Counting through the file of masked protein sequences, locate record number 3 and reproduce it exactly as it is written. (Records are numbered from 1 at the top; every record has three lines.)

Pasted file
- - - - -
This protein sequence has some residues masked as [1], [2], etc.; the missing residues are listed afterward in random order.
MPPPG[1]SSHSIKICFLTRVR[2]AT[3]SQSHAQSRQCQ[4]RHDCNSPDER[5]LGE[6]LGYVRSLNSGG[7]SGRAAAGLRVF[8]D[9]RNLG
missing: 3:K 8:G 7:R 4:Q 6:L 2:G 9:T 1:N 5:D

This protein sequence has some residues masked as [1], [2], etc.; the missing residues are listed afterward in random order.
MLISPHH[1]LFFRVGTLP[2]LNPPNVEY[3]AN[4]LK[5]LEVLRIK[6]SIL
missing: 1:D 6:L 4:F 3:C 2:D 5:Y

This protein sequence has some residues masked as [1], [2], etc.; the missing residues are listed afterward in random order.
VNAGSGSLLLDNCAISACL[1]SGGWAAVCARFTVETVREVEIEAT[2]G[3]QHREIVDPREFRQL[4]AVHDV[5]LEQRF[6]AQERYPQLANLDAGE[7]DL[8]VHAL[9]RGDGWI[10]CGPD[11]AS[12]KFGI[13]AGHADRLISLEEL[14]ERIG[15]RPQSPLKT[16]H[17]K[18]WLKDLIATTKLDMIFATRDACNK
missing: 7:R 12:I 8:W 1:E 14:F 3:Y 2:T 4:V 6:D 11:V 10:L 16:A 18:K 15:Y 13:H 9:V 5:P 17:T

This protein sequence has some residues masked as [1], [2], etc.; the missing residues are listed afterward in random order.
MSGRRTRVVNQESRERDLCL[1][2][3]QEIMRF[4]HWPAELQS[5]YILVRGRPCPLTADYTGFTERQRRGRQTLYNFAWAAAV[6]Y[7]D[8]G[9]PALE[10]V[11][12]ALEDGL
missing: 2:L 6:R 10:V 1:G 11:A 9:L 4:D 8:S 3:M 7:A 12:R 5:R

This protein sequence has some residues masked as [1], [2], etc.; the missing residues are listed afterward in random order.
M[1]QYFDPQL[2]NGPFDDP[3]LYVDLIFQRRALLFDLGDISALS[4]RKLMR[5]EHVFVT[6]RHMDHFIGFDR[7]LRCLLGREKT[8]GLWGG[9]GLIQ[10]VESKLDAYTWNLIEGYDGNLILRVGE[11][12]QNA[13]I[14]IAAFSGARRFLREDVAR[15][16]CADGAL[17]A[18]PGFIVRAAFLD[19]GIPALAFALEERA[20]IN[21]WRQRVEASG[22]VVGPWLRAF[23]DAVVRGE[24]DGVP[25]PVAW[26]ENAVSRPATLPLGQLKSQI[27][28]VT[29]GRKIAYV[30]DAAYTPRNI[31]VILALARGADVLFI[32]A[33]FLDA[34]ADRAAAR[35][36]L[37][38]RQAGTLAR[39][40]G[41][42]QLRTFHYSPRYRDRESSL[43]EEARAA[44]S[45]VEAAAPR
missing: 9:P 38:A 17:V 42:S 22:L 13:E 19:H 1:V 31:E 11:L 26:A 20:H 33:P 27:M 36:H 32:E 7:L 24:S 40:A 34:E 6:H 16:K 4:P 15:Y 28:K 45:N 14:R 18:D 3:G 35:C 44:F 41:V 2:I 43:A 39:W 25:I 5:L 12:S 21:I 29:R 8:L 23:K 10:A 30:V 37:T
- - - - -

This protein sequence has some residues masked as [1], [2], etc.; the missing residues are listed afterward in random order.
VNAGSGSLLLDNCAISACL[1]SGGWAAVCARFTVETVREVEIEAT[2]G[3]QHREIVDPREFRQL[4]AVHDV[5]LEQRF[6]AQERYPQLANLDAGE[7]DL[8]VHAL[9]RGDGWI[10]CGPD[11]AS[12]KFGI[13]AGHADRLISLEEL[14]ERIG[15]RPQSPLKT[16]H[17]K[18]WLKDLIATTKLDMIFATRDACNK
missing: 7:R 12:I 8:W 1:E 14:F 3:Y 2:T 4:V 6:D 11:V 10:L 16:A 18:K 15:Y 13:H 9:V 5:P 17:T